About 24,000 women were kidnapped and forced into marriage in the Central Asian republic of Kyrgyzstan over the past three years, the country’s ombudsman said on Thursday.
Two-thirds of such marriages later fell apart, Tursunbek Akun said in his annual report to the Kyrgyz parliament, Knews.kg reported.
The ombudsman’s office managed to prevent seven forced marriages in the first three months of 2012, with five of the victims returned to their families, Akun said. He did not specify what happened to the other two.
Akun’s figure is less than the data voiced by then-acting President Rosa Otunbayeva last fall, when she said 15,000 females are kidnapped and forced into a marriage every year, many of them later committing suicide.
A national anti-bride-stealing month was declared in Kyrgyzstan in November, but apparently failed to end the practice.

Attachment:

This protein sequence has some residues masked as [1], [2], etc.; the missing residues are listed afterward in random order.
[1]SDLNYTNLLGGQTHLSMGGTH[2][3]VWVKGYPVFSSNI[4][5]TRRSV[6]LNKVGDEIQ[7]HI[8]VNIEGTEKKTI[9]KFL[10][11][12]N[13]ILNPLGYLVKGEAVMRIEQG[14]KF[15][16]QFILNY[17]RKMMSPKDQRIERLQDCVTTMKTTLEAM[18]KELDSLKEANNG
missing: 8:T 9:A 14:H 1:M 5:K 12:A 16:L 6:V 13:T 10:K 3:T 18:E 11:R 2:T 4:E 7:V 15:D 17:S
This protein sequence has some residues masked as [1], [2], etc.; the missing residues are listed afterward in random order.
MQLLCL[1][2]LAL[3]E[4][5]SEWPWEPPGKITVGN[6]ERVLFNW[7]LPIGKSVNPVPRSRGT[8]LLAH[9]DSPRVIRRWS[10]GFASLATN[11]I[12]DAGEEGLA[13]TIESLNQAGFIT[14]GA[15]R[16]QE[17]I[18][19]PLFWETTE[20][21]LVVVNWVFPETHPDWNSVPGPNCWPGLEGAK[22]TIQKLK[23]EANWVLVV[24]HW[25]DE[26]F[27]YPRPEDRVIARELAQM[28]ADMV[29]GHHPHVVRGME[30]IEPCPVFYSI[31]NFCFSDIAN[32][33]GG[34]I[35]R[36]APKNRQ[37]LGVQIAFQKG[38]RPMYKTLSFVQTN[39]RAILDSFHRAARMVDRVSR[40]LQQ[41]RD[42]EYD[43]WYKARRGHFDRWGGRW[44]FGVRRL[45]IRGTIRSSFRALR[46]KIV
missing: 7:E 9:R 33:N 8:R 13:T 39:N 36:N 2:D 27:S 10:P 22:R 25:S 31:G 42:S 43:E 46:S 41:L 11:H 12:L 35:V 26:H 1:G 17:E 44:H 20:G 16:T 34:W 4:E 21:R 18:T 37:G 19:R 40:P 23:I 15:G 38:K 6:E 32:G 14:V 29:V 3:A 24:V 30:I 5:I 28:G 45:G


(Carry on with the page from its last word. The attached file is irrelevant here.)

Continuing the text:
About 20 percent of all marriages in Kyrgyzstan are forced, rights activist Alexandra Yefrenko said in March. Most marriages of the sort are sealed by Islamist clerics, not civil registrars.
The local parliament has pushed in recent months to make civil registration mandatory for cleric-sanctioned matrimonial unions, effectively outlawing forced marriages. However, the legislature declined the bill in January.
Legislator Asiya Sasykbayeva said at the time that her colleagues were looking to protect polygamy, an Islamic tradition formally banned, but de-facto present in Kyrgyzstan, EurasiaNet website reported. Many lawmakers have several wives, Sasykbayeva said.